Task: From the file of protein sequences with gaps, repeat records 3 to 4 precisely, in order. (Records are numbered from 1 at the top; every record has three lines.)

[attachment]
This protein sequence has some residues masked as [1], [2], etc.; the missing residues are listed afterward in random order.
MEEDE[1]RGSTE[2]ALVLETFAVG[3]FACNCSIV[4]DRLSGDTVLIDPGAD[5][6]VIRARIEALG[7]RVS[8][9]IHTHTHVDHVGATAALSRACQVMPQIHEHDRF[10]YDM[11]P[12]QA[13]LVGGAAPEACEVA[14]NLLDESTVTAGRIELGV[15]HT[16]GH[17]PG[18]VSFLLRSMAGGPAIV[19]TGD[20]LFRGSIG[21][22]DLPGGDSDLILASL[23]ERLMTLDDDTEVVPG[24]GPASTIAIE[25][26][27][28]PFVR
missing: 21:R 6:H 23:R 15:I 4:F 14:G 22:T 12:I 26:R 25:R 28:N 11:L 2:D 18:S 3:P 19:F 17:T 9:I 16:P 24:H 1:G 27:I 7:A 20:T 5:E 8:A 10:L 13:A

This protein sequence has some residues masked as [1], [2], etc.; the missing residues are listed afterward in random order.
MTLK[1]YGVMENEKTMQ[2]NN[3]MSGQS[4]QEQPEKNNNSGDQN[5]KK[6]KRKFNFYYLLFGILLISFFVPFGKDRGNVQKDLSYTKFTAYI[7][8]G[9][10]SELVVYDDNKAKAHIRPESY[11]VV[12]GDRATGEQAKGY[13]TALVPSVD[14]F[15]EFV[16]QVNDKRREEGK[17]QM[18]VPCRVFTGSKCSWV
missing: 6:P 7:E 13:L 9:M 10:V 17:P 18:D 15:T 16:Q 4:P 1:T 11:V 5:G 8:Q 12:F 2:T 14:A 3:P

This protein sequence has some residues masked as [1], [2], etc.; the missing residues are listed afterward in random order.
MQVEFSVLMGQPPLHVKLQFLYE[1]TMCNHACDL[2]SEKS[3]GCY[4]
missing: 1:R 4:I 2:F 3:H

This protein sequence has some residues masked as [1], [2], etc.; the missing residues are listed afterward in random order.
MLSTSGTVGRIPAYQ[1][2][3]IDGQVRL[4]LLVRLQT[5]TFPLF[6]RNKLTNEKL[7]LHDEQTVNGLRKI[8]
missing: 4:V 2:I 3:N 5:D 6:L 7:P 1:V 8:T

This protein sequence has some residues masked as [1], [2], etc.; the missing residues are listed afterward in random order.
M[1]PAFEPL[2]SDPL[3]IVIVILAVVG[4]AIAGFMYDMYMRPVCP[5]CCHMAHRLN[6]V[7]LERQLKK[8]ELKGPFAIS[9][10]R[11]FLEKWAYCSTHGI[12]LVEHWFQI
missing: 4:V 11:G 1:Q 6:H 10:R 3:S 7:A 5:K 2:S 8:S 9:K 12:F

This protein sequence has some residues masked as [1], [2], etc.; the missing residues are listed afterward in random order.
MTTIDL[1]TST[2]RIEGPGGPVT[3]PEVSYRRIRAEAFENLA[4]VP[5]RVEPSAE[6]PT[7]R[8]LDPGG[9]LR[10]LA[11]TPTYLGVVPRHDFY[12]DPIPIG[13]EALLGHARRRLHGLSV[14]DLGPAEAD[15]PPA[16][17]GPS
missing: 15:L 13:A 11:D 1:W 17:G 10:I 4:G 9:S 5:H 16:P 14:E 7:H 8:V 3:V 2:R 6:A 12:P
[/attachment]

This protein sequence has some residues masked as [1], [2], etc.; the missing residues are listed afterward in random order.
MQVEFSVLMGQPPLHVKLQFLYE[1]TMCNHACDL[2]SEKS[3]GCY[4]
missing: 1:R 4:I 2:F 3:H

This protein sequence has some residues masked as [1], [2], etc.; the missing residues are listed afterward in random order.
MLSTSGTVGRIPAYQ[1][2][3]IDGQVRL[4]LLVRLQT[5]TFPLF[6]RNKLTNEKL[7]LHDEQTVNGLRKI[8]
missing: 4:V 2:I 3:N 5:D 6:L 7:P 1:V 8:T